Bluebird Seasons: Witnessing Climate Change in My Piece of the Wild (Paperback)

Bluebird Seasons: Witnessing Climate Change in My Piece of the Wild By Mary Taylor Young Cover Image

Bluebird Seasons: Witnessing Climate Change in My Piece of the Wild (Paperback)

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“This wonderful book is faithful both in its witness to the world’s beauty and to our need to act now to preserve something of that wonder and grace. It brings the bracing air of the Rockies to us all.” —Bill McKibben, author of The End of Nature 


In this A Sand County Almanac for the twenty-first century, nature writer and zoologist Mary Taylor Young tells the story of the growing effects of climate change on her land in the pine-covered foothills of southern Colorado.
 
Climate change wasn’t yet on the public radar when Young and her husband bought their piece of the wild in 1995. They built a cabin, set up a trail of bluebird nest boxes, and began a nature journal of observations, delighting in the ceaseless dramas, joys, and tragedies that are the fabric of life in the wild.
 
But changes greater than the seasonal cycles of nature became evident over time: increasing drought, wildfires, bears delaying hibernation, and the decline of familiar birds and appearance of new species.
 
Their journal of sightings over twenty-five bluebird seasons, she realized, was a record of climate change happening, not in an Indonesian rainforest or on an Antarctic ice sheet but in their own natural neighborhood. Using the journal as a chronicle of change, Young tells a story echoed in everyone’s lives and backyards. But it’s not time to despair, she writes. It’s time to act.
 
Young sees hope in the human ability to overcome great obstacles, in the energy and determination of young people, and in nature’s resilience, which the bluebirds show season after season.
Award-winning writer, naturalist and zoologist Mary Taylor Young has been writing about the landscape and heritage of Colorado and the American West for more than thirty-five years. Her twenty-two books include Land of Grass and Sky: A Naturalist's Prairie Journey and Rocky Mountain National Park: The First 100 Years. She received the 2020
Lifetime Achievement Award from the Colorado Authors League, was inducted into the Colorado Authors Hall of Fame in 2019, and was the 2018 Frank Waters Award honoree for exemplary literary achievement.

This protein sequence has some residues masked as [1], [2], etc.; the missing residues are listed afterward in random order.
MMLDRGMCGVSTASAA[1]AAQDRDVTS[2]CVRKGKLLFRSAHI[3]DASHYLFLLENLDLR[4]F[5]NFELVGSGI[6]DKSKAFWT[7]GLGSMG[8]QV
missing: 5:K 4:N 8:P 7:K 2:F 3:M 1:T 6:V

“Young has long engaged readers to support wildlife conservation. With this book she turns her writer’s eye to a critical personal story about climate change. A book to read and take to heart.” —Wayne Lewis, editor, Colorado Outdoor

“Beautifully written, Bluebird Seasons shares Mary Taylor Young’s journal entries from over 25 years at her family cabin, as well as her scientific insights into the changes she has seen. As much a love letter to the land as it is a sober analysis of climate change, Young shares the implications to the ecosystem and to the things she values.” —Jerry Mitchell, chief of biology, National Park Service (retired)

“In Bluebird Seasons, Mary Taylor Young gives voice and humanity to the complex scientific issue of climate change and makes it approachable to all readers. For 25 years she chronicled the lifecycle of bluebirds and other species on her land in southern Colorado. As a scientist herself, she understands the value of documentation and careful analysis; as a nature writer, she sees the world through vivid and poetic eyes. What emerged from her meticulous and expressive journaling was a delineation of the effects of climate change in her own backyard. Young leaves us with hope, a call to action, and optimism that we can and will do the right thing. Anyone who cares about our planet should read this book.” —Janice L. Nerger, Dean of the College of Natural Sciences andInterim Provost, Colorado State University

This wonderful book is faithful both in its witness to the world’s beauty and to our need to act now to preserve something of that wonder and grace. It brings the bracing air of the Rockies to us all.” —Bill McKibben, author of The End of Nature 

"Young infuses her accessible climate chronicle with a sense of wonder and a small measure of hope." —Booklist